The Best of Both Worlds
Montreal, Quebec, Canada
Canada’s second city combines the best of North America and Europe: a new world
skyline of concrete and glass rises over churches and monuments in a variety of
old-world style. Although the prophets of doom insisted that Bill 101, the law
which made French the official language of Quebec would spell economic disaster
and drive English Canadians out of the city, Montreal is thriving and has
become the driving force behind Canadian high-tech industry. The mixture of
cultures has helped to make Montreal the most happening city in Canada.
Montreal’s international Jazz Festival is rightly renowned the
world over. North America’s largest; it brings more than four hundred shows,
over seventy-five percent of the free, to the city between June and July. Huge
open-air stages around the Place des Arts become the focus for the festive
atmosphere that captures the imagination of locals as well as visitors.
Throughout the year jazz is popular at live music nights in many of the city’s
bars. If you’re too late for the jazz the world’s largest comedy festival take
place in mid-July - past headliners have included Jim Carrey and John Candy.
Most visitors start by exploring the quaint charms of Old
Montreal. Narrow streets and alleys and a variety of architectural styles make
for an appealing walk around. The departure of the big shipyards from the port
area of the old town left a lot of space that has been reclaimed for
recreational use: running and cycling trails, quayside exhibitions and even
cross-country skiing are available in this part of town. This is also the place
to come for a jet boat trip through the spectacular white water Lachine Rapids
that will leave you wide-eyed, wet and exhilarated.
The locals are fiercely proud of their ‘mountain’. At a petite
233 meters, Mont Royale is a hill to most of us – but this green oasis holds a
special place in the history of the city: it was here that the Iroquois settled
when the island was declared French. Historically, the mountain was privately
owned, but in a more-than-usually-harsh Quebec winter the owner cut down some
of his trees for firewood. The citizens were outraged, and in 1875 the city
purchased the mountain at considerable expense. Now it provides long running
and skiing trails for all-year-round fun and games. Commercial development has
been banned. The only construction on the mountain is a lake on which you can
boat or skate, depending on the time of year. The Plateau Mont Royale District
is typical of Montreal. Penniless students, upcoming professionals and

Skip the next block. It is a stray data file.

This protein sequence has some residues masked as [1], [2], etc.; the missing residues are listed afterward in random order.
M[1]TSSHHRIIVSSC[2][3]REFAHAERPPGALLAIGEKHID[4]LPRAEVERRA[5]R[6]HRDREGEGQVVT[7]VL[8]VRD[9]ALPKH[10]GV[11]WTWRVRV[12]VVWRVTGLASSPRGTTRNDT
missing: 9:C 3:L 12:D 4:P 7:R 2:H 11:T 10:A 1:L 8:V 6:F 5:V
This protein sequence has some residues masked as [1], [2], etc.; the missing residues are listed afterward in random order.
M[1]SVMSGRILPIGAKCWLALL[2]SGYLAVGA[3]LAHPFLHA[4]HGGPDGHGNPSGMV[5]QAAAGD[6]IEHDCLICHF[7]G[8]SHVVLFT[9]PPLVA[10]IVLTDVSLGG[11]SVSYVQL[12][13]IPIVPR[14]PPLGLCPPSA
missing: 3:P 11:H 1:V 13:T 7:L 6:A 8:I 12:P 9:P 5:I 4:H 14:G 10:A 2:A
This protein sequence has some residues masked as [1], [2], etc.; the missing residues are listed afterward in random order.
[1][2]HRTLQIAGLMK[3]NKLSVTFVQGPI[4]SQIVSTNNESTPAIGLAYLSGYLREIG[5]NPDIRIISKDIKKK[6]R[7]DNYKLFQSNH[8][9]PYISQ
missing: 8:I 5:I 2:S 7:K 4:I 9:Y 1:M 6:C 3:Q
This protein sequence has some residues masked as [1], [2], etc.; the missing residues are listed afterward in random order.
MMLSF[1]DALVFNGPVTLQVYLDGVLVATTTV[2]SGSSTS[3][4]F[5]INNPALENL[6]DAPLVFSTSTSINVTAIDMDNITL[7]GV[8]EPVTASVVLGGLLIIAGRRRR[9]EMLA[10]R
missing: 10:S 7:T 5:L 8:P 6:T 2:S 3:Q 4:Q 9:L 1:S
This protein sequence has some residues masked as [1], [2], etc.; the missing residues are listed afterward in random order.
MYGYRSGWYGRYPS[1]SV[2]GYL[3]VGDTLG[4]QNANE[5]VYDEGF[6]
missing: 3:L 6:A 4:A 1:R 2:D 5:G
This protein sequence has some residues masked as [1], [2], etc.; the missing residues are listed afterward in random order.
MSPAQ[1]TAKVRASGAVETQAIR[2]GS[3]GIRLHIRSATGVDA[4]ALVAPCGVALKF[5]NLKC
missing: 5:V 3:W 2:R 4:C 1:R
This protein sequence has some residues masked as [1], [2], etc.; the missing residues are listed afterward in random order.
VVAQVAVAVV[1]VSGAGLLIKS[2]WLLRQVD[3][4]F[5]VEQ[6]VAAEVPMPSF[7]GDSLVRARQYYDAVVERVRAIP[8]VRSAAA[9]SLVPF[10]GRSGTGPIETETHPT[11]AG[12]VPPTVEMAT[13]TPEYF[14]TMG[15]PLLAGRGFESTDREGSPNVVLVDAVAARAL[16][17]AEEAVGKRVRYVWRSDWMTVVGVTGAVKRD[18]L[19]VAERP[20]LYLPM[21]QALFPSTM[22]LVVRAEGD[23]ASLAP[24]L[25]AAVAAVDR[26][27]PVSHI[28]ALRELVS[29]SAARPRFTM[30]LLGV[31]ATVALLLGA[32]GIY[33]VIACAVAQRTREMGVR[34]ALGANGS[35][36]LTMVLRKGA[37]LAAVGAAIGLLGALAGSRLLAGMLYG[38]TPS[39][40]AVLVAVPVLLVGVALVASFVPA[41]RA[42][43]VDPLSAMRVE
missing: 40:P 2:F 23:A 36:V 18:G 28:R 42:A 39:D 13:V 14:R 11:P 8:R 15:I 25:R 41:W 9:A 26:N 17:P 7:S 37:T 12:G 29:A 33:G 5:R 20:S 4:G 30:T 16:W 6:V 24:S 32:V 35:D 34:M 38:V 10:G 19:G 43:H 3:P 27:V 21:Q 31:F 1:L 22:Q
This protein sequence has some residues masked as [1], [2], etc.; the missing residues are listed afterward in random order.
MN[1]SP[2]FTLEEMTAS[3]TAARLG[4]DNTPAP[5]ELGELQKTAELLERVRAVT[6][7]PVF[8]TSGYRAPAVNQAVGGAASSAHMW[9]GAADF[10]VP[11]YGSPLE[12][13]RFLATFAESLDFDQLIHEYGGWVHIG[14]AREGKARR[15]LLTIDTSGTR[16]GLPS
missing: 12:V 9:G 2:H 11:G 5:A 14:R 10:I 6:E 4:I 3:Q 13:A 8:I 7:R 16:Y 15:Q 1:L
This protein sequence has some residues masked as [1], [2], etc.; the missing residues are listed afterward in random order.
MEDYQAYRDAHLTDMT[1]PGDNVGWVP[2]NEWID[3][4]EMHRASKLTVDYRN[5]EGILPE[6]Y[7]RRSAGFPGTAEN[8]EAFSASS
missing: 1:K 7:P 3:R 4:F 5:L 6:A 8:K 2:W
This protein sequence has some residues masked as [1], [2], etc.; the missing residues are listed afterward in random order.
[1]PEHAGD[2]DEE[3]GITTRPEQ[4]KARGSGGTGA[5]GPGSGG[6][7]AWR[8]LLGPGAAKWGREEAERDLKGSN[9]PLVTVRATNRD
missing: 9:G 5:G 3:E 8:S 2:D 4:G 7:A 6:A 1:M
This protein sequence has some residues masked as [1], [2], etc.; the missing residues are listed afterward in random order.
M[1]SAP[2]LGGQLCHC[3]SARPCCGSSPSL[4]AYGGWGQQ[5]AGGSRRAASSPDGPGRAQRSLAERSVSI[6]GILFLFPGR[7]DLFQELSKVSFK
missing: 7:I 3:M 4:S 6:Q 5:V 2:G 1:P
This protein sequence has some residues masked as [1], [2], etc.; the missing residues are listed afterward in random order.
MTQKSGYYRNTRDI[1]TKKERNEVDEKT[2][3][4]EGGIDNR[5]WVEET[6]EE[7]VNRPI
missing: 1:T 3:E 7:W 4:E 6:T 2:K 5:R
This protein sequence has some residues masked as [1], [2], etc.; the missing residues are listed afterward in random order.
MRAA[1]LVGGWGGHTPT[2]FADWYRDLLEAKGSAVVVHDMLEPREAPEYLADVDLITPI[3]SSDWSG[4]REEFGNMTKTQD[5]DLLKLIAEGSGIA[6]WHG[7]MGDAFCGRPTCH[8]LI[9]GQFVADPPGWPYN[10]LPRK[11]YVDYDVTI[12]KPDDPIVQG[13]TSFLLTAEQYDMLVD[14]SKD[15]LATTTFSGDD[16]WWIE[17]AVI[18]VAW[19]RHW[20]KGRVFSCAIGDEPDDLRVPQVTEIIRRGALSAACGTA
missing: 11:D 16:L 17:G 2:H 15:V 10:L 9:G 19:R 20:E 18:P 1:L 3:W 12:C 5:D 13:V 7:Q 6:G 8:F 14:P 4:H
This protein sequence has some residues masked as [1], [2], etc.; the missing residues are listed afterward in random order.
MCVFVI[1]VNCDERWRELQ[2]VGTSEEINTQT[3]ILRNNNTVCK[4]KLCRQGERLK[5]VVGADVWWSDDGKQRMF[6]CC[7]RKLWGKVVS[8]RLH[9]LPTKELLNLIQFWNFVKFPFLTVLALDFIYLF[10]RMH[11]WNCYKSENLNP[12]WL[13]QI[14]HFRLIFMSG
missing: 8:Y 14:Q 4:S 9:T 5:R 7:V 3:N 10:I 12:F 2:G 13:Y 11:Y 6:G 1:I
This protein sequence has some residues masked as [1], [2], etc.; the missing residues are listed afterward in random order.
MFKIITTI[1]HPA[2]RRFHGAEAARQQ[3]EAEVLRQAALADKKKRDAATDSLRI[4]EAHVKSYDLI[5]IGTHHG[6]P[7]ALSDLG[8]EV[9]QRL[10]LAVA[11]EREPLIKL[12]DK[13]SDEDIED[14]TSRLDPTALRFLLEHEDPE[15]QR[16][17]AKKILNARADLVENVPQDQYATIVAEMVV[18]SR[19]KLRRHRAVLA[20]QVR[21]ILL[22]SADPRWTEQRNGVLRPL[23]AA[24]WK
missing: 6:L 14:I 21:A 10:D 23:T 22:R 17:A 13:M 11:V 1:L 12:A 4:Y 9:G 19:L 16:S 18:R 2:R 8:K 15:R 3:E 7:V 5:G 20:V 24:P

old-fashioned working families rub shoulders around here. The outside of
buildings are decorated with weird staircases that lead to long, narrow
apartments. Flower-decked in balconies provide perfect views of street life –
in many ways this is like the New Orleans of the north. You’ll also find some
high class restaurants and boutiques in this area. To the south, the Quartier
Latin has got rid of its old, seedy reputation and become a smart area of cafés
The Underground City may sound glamorous – but don’t be fooled.
It’s just a means of getting around with a few humdrum shopping malls – in
effect, a glorified subway.
As for other landmarks, you won’t be able to escape ‘The Big O’:
Montreal’s Stade Olympique, named after its huge circular shape. It’s vast, and
the locals are always complaining about it – the building cost a fortune and
the city is still working off the debt thirty years after construction began.
It wasn’t even ready in time for the 1976 Olympic Games. Just about anything
gets staged here these days, as Montreal is trying to pay off the cost of place
once and for all. One was to check out the stadium is to buy a cheap ticket to
a football game. The stadium’s in a pretty shaky state, with a retractable roof
that has never quite retracted properly and whole sections that may soon need
to be demolished.
The nearby Biodome, which was built to host cycling events, has
been more successful. These days it’s an exciting environmental museum made up
of four different eco-systems – tropical, forest, plains, and polar, all
complete with appropriate plants and animals.
If you’re a real sports fan, make sure you catch the Habs –
Montreal’s ice hockey team – in action. Ice Hockey is the unofficial national
sport, and it’s one of the few things that really gets most Canadians going.
Ticket prices are reasonable, and the high-adrenaline, speedy nature of play
makes the price of admission well worth it. Team rivalries are intense, and
there’s an old saying in the city – ‘I went to see a fight and an ice hockey
game broke out.’
If you like French culture – but want to have your Freedom Fries
and eat them – Montreal is the place to come!